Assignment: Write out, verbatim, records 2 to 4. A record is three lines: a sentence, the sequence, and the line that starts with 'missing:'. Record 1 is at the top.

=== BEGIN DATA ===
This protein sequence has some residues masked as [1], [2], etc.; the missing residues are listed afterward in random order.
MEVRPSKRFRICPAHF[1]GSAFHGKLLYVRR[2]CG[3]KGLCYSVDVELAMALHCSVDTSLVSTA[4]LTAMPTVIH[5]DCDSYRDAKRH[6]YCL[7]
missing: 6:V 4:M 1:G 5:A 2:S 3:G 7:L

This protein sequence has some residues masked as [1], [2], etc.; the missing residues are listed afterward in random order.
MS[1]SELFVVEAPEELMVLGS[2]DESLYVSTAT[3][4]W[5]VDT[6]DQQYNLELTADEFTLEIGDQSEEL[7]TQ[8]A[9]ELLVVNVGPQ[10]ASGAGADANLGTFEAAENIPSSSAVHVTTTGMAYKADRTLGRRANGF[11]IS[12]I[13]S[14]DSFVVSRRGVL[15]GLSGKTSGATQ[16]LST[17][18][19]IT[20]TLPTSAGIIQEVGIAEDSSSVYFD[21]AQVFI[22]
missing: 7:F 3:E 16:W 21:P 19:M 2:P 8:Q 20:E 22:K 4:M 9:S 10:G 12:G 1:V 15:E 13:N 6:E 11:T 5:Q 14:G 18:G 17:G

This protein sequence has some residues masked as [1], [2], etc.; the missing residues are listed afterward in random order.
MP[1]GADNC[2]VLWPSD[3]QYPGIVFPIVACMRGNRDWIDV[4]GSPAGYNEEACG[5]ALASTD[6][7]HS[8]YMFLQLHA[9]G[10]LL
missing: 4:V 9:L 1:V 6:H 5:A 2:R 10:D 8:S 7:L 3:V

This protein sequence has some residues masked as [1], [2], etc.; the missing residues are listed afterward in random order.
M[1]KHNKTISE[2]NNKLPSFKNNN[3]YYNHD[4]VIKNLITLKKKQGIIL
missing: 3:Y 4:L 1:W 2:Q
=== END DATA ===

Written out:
This protein sequence has some residues masked as [1], [2], etc.; the missing residues are listed afterward in random order.
MS[1]SELFVVEAPEELMVLGS[2]DESLYVSTAT[3][4]W[5]VDT[6]DQQYNLELTADEFTLEIGDQSEEL[7]TQ[8]A[9]ELLVVNVGPQ[10]ASGAGADANLGTFEAAENIPSSSAVHVTTTGMAYKADRTLGRRANGF[11]IS[12]I[13]S[14]DSFVVSRRGVL[15]GLSGKTSGATQ[16]LST[17][18][19]IT[20]TLPTSAGIIQEVGIAEDSSSVYFD[21]AQVFI[22]
missing: 7:F 3:E 16:W 21:P 19:M 2:P 8:Q 20:E 22:K 4:M 9:S 10:G 12:G 1:V 15:E 13:N 6:E 11:T 5:Q 14:G 18:G 17:G

This protein sequence has some residues masked as [1], [2], etc.; the missing residues are listed afterward in random order.
MP[1]GADNC[2]VLWPSD[3]QYPGIVFPIVACMRGNRDWIDV[4]GSPAGYNEEACG[5]ALASTD[6][7]HS[8]YMFLQLHA[9]G[10]LL
missing: 4:V 9:L 1:V 6:H 5:A 2:R 10:D 8:S 7:L 3:V

This protein sequence has some residues masked as [1], [2], etc.; the missing residues are listed afterward in random order.
M[1]KHNKTISE[2]NNKLPSFKNNN[3]YYNHD[4]VIKNLITLKKKQGIIL
missing: 3:Y 4:L 1:W 2:Q